Struggling With Motivation To Sell? Try This

Forget about willpower, look at your motivational preferences!

15th June 2017Leigh Ashton
motivation

You know how important it is that you do your sales activity regularly — ideally, daily. And because you love your business and want it to succeed, you add your IPA and FBI to your to do list. But somehow, while everything else around it gets ticked off, your sales activity just doesn’t.

You might blame yourself, or think that you just need to muster up a bit more willpower … but actually, the answer may lie in your motivational preferences.

 

What are motivational preferences?

Happiness researcher Gretchen Rubin has found that people can typically be divided into four motivational preferences based on how they respond to expectations:

 

— “Upholders” respond really strongly to both internal expectations (ones they impose on themselves), as well as external expectations (ones other people impose on them).

— “Questioners” are motivated by internal expectations, but not external expectations.

— “Obligers” are motivated by external expectations, but struggle with inner ones.

— “Rebels” aren’t motivated by either internal or external motivations.

 

Interesting…but what does that have to do with sales?

If you take this framework and apply it to your sales activity, you might find an explanation for why you get certain things done but not others. For instance, if you’re an upholder, then chances are you set up your IPA/FBI and just get down to it every day.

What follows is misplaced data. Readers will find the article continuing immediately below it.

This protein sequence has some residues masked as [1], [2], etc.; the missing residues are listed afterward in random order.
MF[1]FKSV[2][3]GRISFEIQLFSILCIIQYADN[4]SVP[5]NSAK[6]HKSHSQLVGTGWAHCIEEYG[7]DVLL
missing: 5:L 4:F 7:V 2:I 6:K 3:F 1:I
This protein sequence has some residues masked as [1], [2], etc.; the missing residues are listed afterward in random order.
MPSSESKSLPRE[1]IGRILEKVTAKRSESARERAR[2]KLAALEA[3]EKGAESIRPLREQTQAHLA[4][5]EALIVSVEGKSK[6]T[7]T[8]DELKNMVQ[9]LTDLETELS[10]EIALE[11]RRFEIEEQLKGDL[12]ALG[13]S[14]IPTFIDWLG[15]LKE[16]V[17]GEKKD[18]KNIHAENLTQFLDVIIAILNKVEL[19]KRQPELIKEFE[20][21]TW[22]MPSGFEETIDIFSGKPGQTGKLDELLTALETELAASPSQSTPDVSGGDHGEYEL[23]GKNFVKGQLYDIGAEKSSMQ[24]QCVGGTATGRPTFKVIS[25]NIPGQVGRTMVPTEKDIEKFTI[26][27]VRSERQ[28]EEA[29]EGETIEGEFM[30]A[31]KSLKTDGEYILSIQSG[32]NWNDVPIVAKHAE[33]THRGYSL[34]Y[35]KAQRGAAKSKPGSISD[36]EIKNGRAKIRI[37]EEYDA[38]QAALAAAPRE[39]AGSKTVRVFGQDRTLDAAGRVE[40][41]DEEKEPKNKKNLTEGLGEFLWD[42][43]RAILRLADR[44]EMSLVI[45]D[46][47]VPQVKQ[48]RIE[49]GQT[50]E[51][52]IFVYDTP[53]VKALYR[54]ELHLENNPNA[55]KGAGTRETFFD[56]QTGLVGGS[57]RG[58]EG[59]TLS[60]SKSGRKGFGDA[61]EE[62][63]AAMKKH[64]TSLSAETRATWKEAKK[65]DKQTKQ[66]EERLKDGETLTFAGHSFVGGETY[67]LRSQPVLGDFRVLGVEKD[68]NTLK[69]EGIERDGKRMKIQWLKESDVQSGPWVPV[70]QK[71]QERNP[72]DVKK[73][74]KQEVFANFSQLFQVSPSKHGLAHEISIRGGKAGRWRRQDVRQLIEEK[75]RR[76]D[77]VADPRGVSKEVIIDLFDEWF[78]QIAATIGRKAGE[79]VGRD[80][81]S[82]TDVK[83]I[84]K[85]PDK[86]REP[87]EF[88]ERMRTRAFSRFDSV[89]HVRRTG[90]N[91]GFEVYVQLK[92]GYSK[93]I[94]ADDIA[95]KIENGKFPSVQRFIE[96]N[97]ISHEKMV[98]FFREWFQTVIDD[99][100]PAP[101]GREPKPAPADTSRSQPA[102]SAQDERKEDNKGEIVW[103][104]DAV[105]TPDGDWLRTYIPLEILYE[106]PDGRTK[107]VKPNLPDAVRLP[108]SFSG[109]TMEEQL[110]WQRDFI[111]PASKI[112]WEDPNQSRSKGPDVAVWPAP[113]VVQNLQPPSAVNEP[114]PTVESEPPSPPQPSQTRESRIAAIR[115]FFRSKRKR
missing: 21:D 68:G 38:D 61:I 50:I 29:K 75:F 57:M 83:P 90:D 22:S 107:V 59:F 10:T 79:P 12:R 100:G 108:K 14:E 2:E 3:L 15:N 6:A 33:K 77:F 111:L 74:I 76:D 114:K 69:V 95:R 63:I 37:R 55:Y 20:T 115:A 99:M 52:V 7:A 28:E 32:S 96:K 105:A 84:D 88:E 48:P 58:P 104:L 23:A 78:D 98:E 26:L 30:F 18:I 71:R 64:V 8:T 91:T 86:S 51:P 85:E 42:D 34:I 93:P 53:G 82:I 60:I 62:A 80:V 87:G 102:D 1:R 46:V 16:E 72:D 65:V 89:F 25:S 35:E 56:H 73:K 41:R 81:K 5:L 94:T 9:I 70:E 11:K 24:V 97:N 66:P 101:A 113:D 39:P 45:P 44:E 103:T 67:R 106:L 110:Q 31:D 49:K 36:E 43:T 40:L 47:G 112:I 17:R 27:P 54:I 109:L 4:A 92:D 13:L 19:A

If you’re a questioner, you might find it really easy to fulfil your own expectations around sales — for instance, if you decide to do 20 minutes of sales activity a day, you do it — but if someone comes in and tells you to do 20 minutes of sales activity a day, suddenly it becomes much less appealing.

On the other hand, if you’re an obliger, you might really need that external motivation to do your sales activity, whether it comes from making a public commitment in a Facebook group or having a sales mentor that you check in with regularly. And if you’re a rebel, you may have to rely on the Nike strategy.

 

Next step: figure out your motivational preference, and adjust your sales plan accordingly

There’s no point in trying to work against yourself, so the faster you can figure out your innate preferences and incorporate them into your sales planning, the better. It’s all about finding those little things that make it as easy as possible for you to sell — and then making the most of them!

Until next time,

Leigh xx

 

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2 Responses to “Struggling With Motivation To Sell? Try This”

  1. Morton

    Great explanation using Gretchen’s philosophy. I entirely agree with the comment there is no point in working against yourself. Great piece

    Reply

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